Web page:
DDGS can offer low-fat optionURBANA, Ill. — Dried distillers grains with solubles (DDGS) are a coproduct of the ethanol industry and have been an affordable source of energy and protein in swine diets for decades.
By: University of Illinois, Urbana,
URBANA, Ill. — Dried distillers grains with solubles (DDGS) are a coproduct of the ethanol industry and have been an affordable source of energy and protein in swine diets for decades.
In recent years, ethanol plants have begun to centrifuge the solubles from ethanol production to extract oil, which is sold to the biodiesel industry. Researchers at the University of Illinois are evaluating these low-fat DDGS products for use in swine diets.
“Dietary fat concentration has been shown to be a factor in the digestibility of nutrients,” says Hans Stein, a professor of animal sciences at University of Illinois. “Because DDGS supplies a significant amount of protein in swine diets, we wanted to investigate if amino acid digestibility is compromised in diets containing low-fat DDGS.”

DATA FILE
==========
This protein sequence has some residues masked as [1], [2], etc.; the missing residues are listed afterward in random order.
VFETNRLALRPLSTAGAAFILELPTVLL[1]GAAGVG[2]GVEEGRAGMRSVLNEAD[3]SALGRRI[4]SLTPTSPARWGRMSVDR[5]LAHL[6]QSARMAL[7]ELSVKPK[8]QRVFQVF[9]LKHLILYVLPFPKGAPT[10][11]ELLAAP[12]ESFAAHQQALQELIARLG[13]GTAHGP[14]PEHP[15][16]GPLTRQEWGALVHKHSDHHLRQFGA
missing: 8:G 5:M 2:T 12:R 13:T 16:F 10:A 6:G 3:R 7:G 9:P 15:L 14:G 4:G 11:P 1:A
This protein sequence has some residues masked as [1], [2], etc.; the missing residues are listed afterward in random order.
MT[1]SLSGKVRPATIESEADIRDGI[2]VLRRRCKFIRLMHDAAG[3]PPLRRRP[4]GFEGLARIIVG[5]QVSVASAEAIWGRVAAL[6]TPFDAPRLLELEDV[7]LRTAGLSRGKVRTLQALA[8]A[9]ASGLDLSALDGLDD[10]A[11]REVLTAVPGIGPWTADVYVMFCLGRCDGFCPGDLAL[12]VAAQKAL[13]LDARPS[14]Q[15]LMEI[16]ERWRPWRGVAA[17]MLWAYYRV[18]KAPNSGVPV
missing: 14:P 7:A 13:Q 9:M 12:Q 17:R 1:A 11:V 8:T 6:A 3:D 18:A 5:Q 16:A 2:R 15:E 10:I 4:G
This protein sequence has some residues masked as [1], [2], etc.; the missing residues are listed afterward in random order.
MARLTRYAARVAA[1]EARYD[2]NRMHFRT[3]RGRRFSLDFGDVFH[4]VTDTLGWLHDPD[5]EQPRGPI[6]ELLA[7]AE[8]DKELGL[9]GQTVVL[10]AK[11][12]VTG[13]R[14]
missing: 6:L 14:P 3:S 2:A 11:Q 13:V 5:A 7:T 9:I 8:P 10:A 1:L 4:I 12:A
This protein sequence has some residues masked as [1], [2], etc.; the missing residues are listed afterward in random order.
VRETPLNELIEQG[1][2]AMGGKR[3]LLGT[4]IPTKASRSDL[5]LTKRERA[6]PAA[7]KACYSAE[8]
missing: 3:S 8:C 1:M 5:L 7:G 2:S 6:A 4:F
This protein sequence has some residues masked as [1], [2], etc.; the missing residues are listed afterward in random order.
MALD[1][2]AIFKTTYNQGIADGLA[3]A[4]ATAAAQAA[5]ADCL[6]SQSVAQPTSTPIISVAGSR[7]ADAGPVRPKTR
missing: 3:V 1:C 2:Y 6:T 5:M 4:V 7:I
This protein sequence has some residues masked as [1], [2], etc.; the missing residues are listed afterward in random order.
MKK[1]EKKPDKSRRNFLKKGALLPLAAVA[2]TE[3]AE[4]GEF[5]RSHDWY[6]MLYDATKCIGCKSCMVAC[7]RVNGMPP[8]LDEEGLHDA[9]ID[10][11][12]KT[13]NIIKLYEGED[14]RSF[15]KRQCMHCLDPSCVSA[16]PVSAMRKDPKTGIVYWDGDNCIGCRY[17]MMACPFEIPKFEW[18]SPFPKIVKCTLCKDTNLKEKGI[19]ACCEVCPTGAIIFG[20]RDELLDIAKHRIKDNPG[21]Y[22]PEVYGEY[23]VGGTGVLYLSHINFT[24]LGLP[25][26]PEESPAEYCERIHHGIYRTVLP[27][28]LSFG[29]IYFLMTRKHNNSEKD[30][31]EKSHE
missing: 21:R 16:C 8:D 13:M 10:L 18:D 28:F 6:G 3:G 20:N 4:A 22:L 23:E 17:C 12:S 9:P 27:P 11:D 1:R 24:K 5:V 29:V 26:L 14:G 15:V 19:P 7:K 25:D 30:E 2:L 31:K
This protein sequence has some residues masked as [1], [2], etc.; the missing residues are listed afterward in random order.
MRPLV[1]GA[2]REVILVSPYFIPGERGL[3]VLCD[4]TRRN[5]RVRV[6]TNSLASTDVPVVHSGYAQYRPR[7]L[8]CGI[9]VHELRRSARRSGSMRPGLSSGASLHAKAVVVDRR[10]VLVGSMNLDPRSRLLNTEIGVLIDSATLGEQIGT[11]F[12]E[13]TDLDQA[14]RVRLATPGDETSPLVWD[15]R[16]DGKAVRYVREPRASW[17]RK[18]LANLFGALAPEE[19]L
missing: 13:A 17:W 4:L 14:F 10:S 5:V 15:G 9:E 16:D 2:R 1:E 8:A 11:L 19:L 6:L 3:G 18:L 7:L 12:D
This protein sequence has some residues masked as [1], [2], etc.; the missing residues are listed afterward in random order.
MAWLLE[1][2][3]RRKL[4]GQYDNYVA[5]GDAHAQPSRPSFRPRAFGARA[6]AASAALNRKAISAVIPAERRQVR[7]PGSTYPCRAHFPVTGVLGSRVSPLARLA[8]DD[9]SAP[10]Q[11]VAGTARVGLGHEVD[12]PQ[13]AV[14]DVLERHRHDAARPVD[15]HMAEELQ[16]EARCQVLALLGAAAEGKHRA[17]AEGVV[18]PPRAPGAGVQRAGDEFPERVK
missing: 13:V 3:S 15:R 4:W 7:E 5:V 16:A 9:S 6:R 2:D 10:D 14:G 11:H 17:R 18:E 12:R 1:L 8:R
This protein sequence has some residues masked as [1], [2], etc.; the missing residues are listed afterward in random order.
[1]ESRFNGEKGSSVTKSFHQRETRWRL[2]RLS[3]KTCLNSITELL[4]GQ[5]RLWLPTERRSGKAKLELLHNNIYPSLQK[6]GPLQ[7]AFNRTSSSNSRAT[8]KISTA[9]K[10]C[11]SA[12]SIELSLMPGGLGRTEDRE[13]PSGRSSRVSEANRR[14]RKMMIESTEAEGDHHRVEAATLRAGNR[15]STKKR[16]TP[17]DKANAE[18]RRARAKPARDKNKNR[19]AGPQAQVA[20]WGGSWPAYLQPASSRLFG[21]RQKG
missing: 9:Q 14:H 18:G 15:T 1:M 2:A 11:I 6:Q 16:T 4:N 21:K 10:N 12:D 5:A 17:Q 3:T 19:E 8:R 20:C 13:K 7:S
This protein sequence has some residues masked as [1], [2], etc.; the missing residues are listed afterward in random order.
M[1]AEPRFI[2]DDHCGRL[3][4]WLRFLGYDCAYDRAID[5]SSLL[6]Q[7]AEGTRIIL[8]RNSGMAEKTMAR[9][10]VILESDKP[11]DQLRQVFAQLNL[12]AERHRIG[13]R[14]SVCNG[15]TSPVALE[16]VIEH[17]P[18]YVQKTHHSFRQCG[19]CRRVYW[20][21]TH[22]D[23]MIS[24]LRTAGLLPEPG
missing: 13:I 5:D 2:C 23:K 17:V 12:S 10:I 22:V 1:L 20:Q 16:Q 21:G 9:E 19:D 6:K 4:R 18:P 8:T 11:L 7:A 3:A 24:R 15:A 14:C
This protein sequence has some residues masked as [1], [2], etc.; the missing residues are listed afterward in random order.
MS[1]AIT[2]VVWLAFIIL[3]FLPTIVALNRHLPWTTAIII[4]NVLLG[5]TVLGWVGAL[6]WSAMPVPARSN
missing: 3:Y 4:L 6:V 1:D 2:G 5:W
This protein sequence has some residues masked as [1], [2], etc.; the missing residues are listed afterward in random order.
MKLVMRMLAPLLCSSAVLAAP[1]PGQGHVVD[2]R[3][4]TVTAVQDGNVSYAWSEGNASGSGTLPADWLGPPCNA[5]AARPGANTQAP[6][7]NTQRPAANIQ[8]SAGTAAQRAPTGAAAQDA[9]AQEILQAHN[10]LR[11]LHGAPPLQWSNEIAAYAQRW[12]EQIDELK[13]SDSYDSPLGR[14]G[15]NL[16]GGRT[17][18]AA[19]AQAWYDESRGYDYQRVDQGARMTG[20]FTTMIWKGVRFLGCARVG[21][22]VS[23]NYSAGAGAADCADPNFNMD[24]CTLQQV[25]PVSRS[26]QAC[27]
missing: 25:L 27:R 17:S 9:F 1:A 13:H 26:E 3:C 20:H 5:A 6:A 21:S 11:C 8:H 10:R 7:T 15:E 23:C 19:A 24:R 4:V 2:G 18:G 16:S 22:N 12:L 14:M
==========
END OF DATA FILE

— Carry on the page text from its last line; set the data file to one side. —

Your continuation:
Stein’s team compared amino acid digestibility in growing pigs fed diets containing conventional DDGS or one of two sources of low-fat DDGS. The conventional DDGS contained 11.5 percent fat, whereas the two low-fat DDGS sources contained 7.5 and 6.9 percent fat, respectively.
“We observed that the standardized ileal digestibility of almost all amino acids was greater in conventional DDGS than in either source of low-fat DDGS,” Stein says.
The team also investigated if adding fat to the low-fat DDGS diets improves amino acid digestibility. Corn oil was added to the low-fat DDGS diets with the intent to bring the concentration of fat in these diets to the same level as in the diet containing conventional DDGS.
“Adding dietary fat to diets containing low-fat DDGS didn’t improve the digestibility of amino acids,” Stein explains. “That result was somewhat surprising because it conflicted with previous data.”
But, he notes that in previous experiments, the differences in fat levels between diets without or with added fat were much greater than in the current study.
Stein adds that based on these observations, feed companies and swine producers using low-fat DDGS might have to formulate diets based on reduced values for the standardized ileal digestibility of amino acids compared with values for conventional DDGS.
The study, “Amino acid digestibility in low-fat distillers dried grains with solubles fed to growing pigs,” was published in a recent edition of the Journal of Animal Science and Biotechnology.